Gil C /
20 January 2017Americas

SCOTUS denies J&J’s patent appeal against Rembrandt

The US Supreme Court has declined to hear the Johnson & Johnson v Rembrandt Vision Technologies patent case centring on contact lens technology.

Rembrandt originally sued Johnson & Johnson (J&J) for alleged patent infringement of US number 5,712,327, titled “Soft gas permeable contact lens having improved clinical performance”. The products cited were Acuvue Advance and Oasys.

J&J was cleared of infringement, but after the decision Rembrandt was given information claiming that J&J’s expert witness had provided false information.

However, the US District Court for the Middle District of Florida denied the request and Rembrandt appealed to the US Court of Appeals for the Federal Circuit.

The Supreme Court petition for certiorari was filed by Johnson & Johnson, which claimed that the Federal Circuit erred in agreeing that Rembrandt should have a new trial.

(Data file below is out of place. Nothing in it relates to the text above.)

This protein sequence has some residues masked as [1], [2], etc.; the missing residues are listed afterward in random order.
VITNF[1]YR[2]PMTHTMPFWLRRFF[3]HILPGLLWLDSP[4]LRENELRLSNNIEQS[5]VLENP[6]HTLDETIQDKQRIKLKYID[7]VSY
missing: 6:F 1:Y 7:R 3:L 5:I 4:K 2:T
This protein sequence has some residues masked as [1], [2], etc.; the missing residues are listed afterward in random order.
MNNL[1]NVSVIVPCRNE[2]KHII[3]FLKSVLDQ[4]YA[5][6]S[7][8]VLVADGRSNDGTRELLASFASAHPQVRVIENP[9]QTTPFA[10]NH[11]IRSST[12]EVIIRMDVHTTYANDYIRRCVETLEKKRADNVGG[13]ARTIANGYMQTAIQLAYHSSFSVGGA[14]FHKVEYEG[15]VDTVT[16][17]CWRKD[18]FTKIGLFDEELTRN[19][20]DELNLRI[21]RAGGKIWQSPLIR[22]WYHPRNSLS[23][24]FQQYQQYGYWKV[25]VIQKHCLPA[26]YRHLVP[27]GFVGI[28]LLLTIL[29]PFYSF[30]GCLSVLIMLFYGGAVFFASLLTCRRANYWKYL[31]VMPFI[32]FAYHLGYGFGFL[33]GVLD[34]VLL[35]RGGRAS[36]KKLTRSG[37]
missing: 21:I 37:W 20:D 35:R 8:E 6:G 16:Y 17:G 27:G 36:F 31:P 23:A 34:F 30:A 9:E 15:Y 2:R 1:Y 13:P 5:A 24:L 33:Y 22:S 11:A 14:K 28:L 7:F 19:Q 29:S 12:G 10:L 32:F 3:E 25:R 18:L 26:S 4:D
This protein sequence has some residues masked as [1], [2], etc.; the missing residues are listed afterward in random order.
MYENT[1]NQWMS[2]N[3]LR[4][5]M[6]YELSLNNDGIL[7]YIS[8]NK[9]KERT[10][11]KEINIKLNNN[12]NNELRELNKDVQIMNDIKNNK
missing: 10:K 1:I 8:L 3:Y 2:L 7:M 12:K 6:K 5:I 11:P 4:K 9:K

Rembrandt was granted its request based on a J&J witness who provided false statements, which the court ruled may have affected how Rembrandt conducted its case.

The Federal Circuit said in its ruling: “Rembrandt Vision Technologies appeals from the district court’s denial of Rembrandt’s motion for a new trial under Federal Rules of Civil Procedure 60(b)(2) and (3).

“Because the district court abused its discretion in denying Rembrandt’s Rule 60(b)(3) motion, we reverse and remand for a new trial.”

In the petition, J&J argued that although its witness gave false testimony and withheld some relevant documents, the district court that initially gave the win to J&J concluded that Rembrandt was not prevented from making its case.

The witness testified falsely about his personal involvement in the testing of contact lenses, as well as his experience with the relevant testing methodologies. He also withheld contradictory test results on third-party lenses.

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